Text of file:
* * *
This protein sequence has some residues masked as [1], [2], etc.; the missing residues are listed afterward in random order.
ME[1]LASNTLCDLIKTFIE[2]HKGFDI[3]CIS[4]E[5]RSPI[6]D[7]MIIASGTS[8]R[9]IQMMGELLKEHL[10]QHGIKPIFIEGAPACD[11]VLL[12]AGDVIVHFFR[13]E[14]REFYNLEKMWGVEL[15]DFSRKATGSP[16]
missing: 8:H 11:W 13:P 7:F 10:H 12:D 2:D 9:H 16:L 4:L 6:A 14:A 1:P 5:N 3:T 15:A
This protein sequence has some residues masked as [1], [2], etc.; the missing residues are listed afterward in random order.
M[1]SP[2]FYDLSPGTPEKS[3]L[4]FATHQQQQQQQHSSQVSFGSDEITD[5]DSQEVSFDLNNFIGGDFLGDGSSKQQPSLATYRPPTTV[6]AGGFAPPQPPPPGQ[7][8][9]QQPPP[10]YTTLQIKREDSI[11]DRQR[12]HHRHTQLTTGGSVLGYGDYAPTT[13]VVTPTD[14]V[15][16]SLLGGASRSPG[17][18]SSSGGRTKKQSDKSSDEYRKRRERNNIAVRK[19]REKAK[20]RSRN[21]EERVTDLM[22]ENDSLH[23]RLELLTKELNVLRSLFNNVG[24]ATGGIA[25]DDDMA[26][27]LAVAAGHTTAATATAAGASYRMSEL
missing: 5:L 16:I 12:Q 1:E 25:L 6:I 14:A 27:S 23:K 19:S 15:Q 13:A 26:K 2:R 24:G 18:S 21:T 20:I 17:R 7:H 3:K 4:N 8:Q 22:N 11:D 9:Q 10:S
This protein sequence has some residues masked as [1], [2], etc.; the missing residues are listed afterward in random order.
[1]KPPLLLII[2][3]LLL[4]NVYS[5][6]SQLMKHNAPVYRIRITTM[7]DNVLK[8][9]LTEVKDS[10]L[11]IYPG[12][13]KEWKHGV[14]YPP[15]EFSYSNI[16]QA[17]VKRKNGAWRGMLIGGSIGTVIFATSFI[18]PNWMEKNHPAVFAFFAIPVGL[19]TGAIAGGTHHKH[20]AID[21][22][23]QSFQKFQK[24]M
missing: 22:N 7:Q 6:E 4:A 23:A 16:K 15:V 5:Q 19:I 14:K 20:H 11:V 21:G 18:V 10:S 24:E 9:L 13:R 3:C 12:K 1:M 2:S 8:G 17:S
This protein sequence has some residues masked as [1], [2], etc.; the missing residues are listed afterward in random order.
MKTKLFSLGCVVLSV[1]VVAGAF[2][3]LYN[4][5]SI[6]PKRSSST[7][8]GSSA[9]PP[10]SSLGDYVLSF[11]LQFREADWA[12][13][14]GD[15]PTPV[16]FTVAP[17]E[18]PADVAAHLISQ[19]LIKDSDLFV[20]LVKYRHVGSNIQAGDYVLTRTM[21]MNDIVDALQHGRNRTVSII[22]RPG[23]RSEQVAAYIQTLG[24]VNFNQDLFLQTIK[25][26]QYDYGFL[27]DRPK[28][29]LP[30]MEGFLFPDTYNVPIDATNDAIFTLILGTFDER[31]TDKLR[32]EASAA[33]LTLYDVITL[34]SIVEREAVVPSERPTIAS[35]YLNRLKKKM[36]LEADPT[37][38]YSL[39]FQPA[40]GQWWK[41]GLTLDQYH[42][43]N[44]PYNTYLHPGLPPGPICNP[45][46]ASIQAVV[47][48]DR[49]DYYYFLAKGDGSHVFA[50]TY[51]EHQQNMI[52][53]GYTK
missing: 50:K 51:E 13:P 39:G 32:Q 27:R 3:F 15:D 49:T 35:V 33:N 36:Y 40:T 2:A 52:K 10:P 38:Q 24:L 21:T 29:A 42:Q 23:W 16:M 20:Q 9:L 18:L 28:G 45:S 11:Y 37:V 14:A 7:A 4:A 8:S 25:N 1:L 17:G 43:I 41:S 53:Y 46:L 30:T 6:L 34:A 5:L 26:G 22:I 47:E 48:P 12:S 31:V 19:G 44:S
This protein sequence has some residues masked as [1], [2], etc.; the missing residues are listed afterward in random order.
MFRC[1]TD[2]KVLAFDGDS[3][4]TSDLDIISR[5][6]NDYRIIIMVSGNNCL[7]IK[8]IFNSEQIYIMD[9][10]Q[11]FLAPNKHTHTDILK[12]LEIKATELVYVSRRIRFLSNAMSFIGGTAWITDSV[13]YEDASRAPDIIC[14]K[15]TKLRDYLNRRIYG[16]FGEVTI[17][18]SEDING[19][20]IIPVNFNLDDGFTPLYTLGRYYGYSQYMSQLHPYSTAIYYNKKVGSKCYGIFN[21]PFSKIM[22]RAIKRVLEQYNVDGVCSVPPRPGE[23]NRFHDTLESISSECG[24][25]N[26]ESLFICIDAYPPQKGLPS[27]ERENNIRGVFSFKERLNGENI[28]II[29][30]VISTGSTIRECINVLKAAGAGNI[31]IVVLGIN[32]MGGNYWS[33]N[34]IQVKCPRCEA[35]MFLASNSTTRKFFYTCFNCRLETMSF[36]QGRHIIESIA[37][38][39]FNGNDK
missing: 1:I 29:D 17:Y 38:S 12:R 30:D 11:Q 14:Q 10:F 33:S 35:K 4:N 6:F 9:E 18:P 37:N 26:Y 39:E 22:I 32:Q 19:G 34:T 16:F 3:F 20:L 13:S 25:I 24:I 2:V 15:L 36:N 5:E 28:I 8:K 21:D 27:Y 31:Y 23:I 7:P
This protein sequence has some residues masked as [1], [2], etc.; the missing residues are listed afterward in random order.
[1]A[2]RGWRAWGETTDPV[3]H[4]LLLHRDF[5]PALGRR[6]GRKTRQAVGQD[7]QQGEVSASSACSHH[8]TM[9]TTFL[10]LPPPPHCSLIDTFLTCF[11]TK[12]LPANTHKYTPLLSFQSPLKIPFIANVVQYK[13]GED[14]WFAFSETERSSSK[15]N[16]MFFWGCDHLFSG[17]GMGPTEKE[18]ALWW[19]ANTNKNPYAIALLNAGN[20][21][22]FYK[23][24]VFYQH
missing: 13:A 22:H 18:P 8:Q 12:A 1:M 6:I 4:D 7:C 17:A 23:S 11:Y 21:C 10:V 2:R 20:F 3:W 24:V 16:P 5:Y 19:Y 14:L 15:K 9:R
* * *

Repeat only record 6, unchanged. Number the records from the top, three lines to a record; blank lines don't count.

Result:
This protein sequence has some residues masked as [1], [2], etc.; the missing residues are listed afterward in random order.
[1]A[2]RGWRAWGETTDPV[3]H[4]LLLHRDF[5]PALGRR[6]GRKTRQAVGQD[7]QQGEVSASSACSHH[8]TM[9]TTFL[10]LPPPPHCSLIDTFLTCF[11]TK[12]LPANTHKYTPLLSFQSPLKIPFIANVVQYK[13]GED[14]WFAFSETERSSSK[15]N[16]MFFWGCDHLFSG[17]GMGPTEKE[18]ALWW[19]ANTNKNPYAIALLNAGN[20][21][22]FYK[23][24]VFYQH
missing: 13:A 22:H 18:P 8:Q 12:A 1:M 6:I 4:D 7:C 17:A 23:S 11:Y 21:C 10:V 2:R 20:F 3:W 24:V 16:P 5:Y 19:Y 14:L 15:K 9:R